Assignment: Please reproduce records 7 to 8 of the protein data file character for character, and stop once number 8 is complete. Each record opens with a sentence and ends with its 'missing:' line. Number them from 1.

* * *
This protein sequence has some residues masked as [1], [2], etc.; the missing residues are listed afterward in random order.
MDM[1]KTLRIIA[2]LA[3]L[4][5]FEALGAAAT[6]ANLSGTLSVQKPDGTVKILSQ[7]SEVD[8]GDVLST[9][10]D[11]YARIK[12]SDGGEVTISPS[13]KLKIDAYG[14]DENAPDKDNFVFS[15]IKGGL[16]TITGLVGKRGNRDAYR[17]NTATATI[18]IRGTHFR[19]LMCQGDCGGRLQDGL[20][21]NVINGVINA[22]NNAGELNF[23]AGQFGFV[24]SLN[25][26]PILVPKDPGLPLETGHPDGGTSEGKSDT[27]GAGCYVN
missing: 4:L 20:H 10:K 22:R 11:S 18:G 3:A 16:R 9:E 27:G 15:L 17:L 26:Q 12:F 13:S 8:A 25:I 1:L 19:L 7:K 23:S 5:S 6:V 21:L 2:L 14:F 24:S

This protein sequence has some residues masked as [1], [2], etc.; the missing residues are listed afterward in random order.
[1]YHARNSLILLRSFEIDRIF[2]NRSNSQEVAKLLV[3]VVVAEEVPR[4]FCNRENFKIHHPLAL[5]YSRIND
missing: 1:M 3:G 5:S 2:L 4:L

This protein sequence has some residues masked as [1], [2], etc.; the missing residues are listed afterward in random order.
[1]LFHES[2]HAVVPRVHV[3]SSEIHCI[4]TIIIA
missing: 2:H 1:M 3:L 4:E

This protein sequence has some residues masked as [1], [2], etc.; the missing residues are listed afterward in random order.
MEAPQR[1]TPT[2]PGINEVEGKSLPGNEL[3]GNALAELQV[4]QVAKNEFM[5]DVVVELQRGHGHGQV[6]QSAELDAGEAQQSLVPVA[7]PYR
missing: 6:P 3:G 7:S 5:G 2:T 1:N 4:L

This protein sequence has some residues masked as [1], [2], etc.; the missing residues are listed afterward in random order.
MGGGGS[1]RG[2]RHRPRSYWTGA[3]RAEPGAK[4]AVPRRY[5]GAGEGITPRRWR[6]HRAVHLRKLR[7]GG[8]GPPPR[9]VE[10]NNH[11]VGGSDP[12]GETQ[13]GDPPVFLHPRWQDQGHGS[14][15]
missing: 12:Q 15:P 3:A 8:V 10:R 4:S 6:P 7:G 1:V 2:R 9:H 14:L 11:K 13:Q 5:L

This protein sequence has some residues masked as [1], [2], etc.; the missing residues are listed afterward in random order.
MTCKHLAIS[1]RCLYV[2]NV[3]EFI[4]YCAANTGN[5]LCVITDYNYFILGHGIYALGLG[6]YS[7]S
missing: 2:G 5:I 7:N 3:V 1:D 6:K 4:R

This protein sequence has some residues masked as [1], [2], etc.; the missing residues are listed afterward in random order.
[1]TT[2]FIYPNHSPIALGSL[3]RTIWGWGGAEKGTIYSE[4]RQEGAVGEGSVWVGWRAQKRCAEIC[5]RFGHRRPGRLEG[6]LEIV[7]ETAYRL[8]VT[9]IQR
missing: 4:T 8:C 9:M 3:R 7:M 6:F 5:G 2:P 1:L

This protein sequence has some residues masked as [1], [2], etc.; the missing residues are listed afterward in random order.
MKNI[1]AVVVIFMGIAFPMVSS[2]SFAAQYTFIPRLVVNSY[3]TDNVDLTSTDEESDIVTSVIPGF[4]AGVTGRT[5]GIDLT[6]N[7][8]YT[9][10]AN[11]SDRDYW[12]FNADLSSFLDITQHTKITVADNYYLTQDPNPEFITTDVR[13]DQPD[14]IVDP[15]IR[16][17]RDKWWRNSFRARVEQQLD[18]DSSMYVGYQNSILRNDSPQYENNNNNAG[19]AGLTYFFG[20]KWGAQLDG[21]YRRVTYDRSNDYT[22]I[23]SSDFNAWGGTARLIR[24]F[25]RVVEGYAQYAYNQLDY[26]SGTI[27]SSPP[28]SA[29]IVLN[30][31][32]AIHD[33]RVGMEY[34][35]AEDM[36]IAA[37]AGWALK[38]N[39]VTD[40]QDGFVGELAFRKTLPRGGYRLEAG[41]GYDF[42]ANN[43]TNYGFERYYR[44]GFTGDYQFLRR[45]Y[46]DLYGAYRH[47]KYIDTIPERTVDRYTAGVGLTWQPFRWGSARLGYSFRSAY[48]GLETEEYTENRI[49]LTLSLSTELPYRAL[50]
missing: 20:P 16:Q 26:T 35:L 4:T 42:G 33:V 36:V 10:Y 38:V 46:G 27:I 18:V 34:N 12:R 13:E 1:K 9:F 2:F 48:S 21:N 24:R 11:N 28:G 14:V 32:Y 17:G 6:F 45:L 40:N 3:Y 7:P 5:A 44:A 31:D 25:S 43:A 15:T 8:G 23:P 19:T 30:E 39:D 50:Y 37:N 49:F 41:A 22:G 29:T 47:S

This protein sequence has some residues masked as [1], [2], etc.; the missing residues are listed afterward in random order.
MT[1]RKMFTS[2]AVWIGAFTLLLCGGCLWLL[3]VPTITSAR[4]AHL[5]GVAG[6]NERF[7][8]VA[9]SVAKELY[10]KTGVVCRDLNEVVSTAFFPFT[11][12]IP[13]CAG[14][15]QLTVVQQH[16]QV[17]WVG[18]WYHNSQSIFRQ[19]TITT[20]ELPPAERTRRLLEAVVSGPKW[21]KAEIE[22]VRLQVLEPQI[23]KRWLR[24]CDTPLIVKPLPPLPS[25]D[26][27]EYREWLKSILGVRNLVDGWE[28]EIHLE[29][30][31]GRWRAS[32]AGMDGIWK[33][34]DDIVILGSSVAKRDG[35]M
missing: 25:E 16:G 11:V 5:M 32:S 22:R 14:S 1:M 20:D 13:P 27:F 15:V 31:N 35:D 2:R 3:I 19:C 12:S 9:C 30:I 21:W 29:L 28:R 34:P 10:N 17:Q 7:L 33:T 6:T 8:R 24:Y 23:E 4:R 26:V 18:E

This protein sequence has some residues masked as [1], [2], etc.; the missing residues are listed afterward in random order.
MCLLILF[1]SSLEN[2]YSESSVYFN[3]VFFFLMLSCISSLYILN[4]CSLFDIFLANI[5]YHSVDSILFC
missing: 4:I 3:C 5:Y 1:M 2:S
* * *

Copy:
This protein sequence has some residues masked as [1], [2], etc.; the missing residues are listed afterward in random order.
[1]TT[2]FIYPNHSPIALGSL[3]RTIWGWGGAEKGTIYSE[4]RQEGAVGEGSVWVGWRAQKRCAEIC[5]RFGHRRPGRLEG[6]LEIV[7]ETAYRL[8]VT[9]IQR
missing: 4:T 8:C 9:M 3:R 7:M 6:F 5:G 2:P 1:L

This protein sequence has some residues masked as [1], [2], etc.; the missing residues are listed afterward in random order.
MKNI[1]AVVVIFMGIAFPMVSS[2]SFAAQYTFIPRLVVNSY[3]TDNVDLTSTDEESDIVTSVIPGF[4]AGVTGRT[5]GIDLT[6]N[7][8]YT[9][10]AN[11]SDRDYW[12]FNADLSSFLDITQHTKITVADNYYLTQDPNPEFITTDVR[13]DQPD[14]IVDP[15]IR[16][17]RDKWWRNSFRARVEQQLD[18]DSSMYVGYQNSILRNDSPQYENNNNNAG[19]AGLTYFFG[20]KWGAQLDG[21]YRRVTYDRSNDYT[22]I[23]SSDFNAWGGTARLIR[24]F[25]RVVEGYAQYAYNQLDY[26]SGTI[27]SSPP[28]SA[29]IVLN[30][31][32]AIHD[33]RVGMEY[34][35]AEDM[36]IAA[37]AGWALK[38]N[39]VTD[40]QDGFVGELAFRKTLPRGGYRLEAG[41]GYDF[42]ANN[43]TNYGFERYYR[44]GFTGDYQFLRR[45]Y[46]DLYGAYRH[47]KYIDTIPERTVDRYTAGVGLTWQPFRWGSARLGYSFRSAY[48]GLETEEYTENRI[49]LTLSLSTELPYRAL[50]
missing: 20:P 16:Q 26:T 35:L 4:T 42:G 33:V 36:V 10:Y 38:V 46:G 27:I 18:V 34:N 12:R 13:E 1:K 9:F 2:F 48:S 21:N 24:R 11:N 28:G 14:V 32:Y 17:G 6:F 45:L 40:N 3:Y 7:P 5:A 44:A 31:D 25:S 43:A 15:T 8:G 23:P 19:T 30:E 39:D 50:Y 37:N 49:F 41:A 22:G 29:T 47:S